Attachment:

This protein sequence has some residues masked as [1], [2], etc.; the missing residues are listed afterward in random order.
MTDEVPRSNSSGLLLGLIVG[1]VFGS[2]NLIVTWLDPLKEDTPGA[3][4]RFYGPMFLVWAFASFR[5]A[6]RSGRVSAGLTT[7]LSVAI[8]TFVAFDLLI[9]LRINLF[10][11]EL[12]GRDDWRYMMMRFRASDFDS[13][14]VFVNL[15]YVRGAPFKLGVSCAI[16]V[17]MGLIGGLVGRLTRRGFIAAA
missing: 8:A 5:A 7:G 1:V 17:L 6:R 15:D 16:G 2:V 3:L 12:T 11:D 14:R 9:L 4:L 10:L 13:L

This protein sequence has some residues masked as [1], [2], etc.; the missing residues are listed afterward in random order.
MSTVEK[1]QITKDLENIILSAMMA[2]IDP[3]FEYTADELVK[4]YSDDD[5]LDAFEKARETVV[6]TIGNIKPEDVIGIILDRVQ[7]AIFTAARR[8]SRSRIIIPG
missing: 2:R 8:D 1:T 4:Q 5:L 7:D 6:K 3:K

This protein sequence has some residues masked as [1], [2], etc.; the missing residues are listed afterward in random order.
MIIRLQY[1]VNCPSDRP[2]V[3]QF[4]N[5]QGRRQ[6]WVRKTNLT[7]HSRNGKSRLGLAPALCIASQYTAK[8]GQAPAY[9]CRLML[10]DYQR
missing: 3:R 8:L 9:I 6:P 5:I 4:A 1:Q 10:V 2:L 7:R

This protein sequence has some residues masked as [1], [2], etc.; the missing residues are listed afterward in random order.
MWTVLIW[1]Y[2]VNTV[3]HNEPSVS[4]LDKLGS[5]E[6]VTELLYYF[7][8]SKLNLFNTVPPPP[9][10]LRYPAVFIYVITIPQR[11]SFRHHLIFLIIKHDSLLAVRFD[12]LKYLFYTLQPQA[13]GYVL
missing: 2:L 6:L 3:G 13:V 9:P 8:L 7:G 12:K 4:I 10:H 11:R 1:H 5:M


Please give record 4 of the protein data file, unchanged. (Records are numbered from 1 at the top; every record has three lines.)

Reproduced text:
This protein sequence has some residues masked as [1], [2], etc.; the missing residues are listed afterward in random order.
MWTVLIW[1]Y[2]VNTV[3]HNEPSVS[4]LDKLGS[5]E[6]VTELLYYF[7][8]SKLNLFNTVPPPP[9][10]LRYPAVFIYVITIPQR[11]SFRHHLIFLIIKHDSLLAVRFD[12]LKYLFYTLQPQA[13]GYVL
missing: 2:L 6:L 3:G 13:V 9:P 8:L 7:G 12:K 4:I 10:H 11:R 1:H 5:M